1950s: Mains electric light and power were installed with a coin-operated meter.

Fundraising: Bring and Buys, Domino Drives, Concerts, Whist Drives and Dances were  held (taking the Billiard table down) to raise additional funds.

1960s and 1970s: the Reading Room was used by the County Council as a library.

1973: First mention of plans for installation of water, sewage & W.C. (not done).

The Council also used it as some sort of advice centre and installed a telephone line.

1989: open on Sundays for the first time.

1994: an oil boiler and six radiators were installed.

2018: ‘A Restoration Appeal was initiated which has paid for re-roofing the building, new doubled glazed windows, re-wiring, re-pointing and a new coin slot machine for electricity.

Further improvements aimed for are: internal decorations and the installation of water and a toilet. See newspaper article below.

It is a pretty building with a central porch flanked by 16-pane sashes, and with its original gate and railings. Over the door is a tablet stating that ‘this Jubilee Memorial Stone was laid by ‘MISS LODGE OF THE ROOKERY MAY 23RD 1887’, [see photo below]. The children of the 19th-century rural working class left school early, but for the men at least there were opportunities provided for them to continue their education afterwards. Nearly every village in the Yorkshire Dales was provided at some time with a Reading Room or Literary Institute. Nonconformists [Methodists] particularly valued the opportunity for sober education provided by such places and this coincided with the interest of the middle classes in keeping their workers out of public houses. Some reading rooms started life as humble affairs, a loft or back room in a mill, but subscription and generous donations usually led to a purpose built structure."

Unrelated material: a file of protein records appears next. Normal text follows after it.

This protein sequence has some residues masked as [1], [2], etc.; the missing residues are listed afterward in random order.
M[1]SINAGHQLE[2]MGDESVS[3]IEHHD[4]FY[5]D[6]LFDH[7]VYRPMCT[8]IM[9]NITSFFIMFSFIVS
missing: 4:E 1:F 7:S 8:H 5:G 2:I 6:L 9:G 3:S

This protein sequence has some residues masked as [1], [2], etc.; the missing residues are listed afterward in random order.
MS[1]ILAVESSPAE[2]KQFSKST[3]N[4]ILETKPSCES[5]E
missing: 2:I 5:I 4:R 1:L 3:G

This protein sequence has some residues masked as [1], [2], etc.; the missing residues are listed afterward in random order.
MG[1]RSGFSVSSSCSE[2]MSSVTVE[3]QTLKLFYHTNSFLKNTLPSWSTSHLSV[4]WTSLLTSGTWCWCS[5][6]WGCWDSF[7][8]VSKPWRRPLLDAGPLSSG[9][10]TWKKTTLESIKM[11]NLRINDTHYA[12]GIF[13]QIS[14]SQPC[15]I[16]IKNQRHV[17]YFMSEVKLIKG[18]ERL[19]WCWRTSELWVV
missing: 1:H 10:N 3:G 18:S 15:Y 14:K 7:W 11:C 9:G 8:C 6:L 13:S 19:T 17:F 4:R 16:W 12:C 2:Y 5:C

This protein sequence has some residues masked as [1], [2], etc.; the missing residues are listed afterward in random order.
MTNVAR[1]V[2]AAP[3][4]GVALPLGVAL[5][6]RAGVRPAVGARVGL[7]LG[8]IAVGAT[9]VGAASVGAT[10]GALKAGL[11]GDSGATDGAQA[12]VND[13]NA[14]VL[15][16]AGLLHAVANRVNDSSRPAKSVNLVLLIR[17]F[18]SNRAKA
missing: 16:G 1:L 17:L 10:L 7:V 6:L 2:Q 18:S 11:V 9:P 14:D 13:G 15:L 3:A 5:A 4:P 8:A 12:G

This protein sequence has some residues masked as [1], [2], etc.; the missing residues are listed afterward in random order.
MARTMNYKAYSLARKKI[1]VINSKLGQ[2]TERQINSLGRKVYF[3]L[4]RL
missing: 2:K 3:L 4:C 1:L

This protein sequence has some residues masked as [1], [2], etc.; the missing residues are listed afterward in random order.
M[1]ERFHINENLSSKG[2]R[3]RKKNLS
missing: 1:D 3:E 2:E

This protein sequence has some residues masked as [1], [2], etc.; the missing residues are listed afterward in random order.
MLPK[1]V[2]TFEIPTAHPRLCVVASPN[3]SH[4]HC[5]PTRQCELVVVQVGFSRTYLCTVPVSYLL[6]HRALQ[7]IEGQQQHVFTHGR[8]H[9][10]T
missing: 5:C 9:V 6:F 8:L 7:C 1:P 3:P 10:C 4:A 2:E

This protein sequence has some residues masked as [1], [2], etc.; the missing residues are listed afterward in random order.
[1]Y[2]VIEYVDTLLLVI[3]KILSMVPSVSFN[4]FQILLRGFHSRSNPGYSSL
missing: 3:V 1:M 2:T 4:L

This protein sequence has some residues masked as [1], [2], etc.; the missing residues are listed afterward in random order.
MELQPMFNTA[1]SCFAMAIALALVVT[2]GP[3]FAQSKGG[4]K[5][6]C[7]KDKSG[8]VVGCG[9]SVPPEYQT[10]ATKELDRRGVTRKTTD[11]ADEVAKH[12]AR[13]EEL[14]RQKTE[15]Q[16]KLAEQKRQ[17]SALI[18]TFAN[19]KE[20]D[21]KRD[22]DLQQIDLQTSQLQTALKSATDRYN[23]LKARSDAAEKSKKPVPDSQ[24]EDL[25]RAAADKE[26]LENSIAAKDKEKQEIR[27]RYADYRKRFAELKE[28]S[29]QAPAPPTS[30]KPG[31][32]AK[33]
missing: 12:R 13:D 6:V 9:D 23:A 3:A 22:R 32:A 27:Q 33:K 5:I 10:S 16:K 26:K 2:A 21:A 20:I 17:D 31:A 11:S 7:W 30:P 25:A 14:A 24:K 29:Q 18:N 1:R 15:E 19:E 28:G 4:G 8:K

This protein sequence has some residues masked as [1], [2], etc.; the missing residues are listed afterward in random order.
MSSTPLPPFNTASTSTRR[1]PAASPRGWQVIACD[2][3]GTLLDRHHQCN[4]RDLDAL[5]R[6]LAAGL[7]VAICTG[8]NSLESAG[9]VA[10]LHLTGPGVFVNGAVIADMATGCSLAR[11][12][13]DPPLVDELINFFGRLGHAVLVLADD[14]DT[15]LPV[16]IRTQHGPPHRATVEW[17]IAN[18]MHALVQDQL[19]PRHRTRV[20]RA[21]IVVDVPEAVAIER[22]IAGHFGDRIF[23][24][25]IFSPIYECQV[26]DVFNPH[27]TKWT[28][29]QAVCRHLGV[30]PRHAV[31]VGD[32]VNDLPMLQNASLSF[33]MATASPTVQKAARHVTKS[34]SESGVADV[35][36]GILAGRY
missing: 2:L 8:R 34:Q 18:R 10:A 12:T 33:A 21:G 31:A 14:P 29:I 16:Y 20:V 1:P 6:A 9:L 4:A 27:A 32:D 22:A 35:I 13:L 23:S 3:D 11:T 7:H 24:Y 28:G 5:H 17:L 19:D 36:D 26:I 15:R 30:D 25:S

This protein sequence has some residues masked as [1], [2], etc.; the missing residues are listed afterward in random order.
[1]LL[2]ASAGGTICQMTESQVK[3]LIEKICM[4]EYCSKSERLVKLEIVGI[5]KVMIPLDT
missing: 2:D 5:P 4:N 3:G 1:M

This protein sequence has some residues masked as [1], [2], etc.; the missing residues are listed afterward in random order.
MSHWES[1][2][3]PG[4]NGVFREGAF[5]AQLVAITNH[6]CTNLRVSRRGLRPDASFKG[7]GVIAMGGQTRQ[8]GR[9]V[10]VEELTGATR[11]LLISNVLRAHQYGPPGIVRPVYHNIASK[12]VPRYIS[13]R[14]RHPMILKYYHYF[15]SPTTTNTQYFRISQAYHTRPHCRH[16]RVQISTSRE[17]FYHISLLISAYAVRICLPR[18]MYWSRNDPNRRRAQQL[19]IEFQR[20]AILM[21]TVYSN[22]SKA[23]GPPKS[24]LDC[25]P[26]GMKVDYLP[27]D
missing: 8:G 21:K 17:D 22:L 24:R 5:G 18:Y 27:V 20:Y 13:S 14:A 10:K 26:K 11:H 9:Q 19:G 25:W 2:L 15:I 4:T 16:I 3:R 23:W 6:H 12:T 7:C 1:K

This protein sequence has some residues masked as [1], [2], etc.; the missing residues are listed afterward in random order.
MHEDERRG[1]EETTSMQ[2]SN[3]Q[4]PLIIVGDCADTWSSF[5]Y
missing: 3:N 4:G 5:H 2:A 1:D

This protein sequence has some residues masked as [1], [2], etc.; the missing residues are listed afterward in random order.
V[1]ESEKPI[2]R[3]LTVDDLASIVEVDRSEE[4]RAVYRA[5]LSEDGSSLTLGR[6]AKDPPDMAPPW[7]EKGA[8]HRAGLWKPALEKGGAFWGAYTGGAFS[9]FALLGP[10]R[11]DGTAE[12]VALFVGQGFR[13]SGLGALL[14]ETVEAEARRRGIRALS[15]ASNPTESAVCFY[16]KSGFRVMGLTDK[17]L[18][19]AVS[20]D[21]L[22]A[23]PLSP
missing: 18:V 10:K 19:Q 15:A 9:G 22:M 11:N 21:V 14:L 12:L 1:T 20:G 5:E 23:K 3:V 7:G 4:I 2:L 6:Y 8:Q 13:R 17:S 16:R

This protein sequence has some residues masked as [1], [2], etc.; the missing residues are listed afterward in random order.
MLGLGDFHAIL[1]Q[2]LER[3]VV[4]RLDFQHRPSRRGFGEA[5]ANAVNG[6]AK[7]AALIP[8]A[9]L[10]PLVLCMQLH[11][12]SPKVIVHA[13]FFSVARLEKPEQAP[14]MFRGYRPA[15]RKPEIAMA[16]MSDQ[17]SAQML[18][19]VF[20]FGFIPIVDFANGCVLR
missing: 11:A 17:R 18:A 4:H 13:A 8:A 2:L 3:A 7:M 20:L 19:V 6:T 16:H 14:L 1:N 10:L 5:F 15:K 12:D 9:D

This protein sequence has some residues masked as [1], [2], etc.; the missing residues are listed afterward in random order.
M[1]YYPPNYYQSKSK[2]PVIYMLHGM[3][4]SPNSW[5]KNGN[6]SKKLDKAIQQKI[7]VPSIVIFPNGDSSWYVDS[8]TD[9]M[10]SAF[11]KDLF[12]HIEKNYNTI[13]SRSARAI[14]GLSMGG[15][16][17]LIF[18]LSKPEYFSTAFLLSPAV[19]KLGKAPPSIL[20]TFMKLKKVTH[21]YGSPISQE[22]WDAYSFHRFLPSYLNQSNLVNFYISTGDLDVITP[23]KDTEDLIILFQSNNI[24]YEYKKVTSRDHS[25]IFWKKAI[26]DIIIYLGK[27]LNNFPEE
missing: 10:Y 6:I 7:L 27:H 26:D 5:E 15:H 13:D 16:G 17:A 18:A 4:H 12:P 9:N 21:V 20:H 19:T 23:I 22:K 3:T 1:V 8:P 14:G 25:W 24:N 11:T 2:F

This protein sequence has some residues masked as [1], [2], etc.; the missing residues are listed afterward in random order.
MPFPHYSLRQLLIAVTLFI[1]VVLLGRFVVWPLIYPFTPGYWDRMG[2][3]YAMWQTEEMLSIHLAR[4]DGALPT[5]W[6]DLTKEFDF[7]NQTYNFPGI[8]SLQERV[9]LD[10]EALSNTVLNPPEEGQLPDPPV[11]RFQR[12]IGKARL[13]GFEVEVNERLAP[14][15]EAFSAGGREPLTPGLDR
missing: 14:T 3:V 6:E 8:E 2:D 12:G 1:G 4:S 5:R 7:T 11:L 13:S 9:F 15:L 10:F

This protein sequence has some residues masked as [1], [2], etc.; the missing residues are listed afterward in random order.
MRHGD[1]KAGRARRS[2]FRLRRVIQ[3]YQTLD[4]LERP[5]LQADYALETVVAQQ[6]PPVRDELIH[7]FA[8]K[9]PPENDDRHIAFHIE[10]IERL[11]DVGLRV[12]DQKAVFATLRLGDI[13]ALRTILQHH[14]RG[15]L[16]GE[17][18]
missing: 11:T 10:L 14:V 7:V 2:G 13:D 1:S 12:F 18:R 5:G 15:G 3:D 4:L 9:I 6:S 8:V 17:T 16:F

(Bulmer, 1890 & YDNP)

According to the Trade Directories, Michael Webster was secretary and treasurer during the period 1905-1921. From 1921 to 1925 Matthew Willis was secretary and John Arthur Heseltine treasure. From 1925-1929 Stephen Dinsdale was secretary and treasurer. From 1929-1933 Frank Heseltine was secretary and treasurer. Finally from 1933-1937 M.W. Heseltine was was secretary and treasurer.